Voyager discovers a new name

//Voyager discovers a new name


Picture: Simon Brooke-Webb

TV naturalist and wildlife presenter Miranda Krestovnikoff (above) is looking forward to her first cruise as a lecturer on board mv Voyager after acting as godmother at the official naming ceremony in Portsmouth today.
She is particularly keen on visiting South America – where the ship will be sailing this winter, and she won’t be at all surprised if crewmembers and passengers have problems pronouncing her name. In her time, she told guests gathered by the ship’s open-air pool, she has been referred to as Miranda Kalashnikov and even Miranda Chesty Cough.
Having been godmother to nothing bigger than her best friend’s daughter until today, she plans to take her duties seriously. “I hope to be able to guide the ship from my home in Bristol, and I’m hoping to get a chance to visit every couple of months, maybe even stow away to South America,” she said.
The Rev Phillip Hiscock, chaplain to the Port of Portsmouth, held a short service of blessing before Miranda unveiled a plaque bearing the ship’s new name. There was no bottle of Champagne smashed on the hull; Roger Allard, executive chairman of parent company All Leisure Group handed her a glass to drink instead.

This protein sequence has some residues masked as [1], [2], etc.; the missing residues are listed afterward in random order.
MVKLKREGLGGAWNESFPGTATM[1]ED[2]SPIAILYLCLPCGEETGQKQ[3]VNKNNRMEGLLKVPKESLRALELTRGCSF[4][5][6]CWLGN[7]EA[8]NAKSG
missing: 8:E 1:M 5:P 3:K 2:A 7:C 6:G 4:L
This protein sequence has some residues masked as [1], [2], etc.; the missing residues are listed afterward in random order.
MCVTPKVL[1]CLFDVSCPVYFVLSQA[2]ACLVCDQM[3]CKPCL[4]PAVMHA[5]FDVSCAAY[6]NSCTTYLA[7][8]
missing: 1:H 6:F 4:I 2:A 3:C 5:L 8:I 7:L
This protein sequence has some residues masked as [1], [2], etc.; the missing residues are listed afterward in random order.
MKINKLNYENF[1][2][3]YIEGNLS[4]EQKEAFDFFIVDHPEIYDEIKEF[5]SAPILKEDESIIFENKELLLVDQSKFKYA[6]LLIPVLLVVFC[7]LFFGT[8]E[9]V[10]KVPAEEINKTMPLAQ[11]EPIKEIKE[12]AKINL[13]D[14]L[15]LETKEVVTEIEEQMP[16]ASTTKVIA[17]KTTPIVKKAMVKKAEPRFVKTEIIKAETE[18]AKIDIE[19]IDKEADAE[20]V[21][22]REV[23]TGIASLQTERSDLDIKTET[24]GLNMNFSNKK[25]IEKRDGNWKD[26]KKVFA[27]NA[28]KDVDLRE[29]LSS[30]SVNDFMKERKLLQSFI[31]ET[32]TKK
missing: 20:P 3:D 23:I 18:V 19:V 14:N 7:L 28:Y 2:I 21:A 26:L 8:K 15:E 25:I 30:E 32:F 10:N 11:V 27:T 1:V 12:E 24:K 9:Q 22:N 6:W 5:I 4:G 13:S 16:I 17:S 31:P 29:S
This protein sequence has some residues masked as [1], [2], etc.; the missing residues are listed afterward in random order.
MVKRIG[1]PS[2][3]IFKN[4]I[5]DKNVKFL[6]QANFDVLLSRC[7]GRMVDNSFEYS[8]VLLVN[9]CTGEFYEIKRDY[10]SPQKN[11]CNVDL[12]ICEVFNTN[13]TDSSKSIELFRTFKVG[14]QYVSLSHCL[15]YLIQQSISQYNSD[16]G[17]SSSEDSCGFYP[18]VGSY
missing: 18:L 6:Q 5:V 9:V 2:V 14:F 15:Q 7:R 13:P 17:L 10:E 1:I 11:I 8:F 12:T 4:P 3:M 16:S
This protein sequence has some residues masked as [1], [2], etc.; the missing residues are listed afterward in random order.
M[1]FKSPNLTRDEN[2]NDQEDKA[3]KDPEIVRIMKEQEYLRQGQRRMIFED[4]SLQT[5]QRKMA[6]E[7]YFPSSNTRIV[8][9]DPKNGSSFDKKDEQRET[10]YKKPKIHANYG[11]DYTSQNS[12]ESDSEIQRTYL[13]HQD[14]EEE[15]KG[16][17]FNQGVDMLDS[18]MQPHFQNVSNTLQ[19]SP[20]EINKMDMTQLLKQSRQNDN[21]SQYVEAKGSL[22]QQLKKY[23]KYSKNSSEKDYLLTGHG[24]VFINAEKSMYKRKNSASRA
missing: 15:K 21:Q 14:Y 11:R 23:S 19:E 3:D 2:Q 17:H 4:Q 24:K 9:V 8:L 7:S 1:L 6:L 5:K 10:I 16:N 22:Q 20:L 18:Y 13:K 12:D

Voyager set off later in the day for a maiden voyage to the Caribbean.
The ship was built in 1990 as Crown Monarch and has a had a number of names including Nautican, Neptune, Rembrandt, Jules Verne, and most recently, Alexander von Humboldt.
Slightly smaller than Discovery, which she replaces as Voyages of Discovery’s vessel, the ship has 270 cabins, 30 of them with balconies, and introduces open-seating dining.

By | 2017-06-15T15:59:41+00:00 4 December 2012|Cruise Ships|0 Comments

About the Author:

John Honeywell is a travel writer specialising in cruise ships and cruise travel. Winner of CLIA UK's Contribution to Cruise award 2017.

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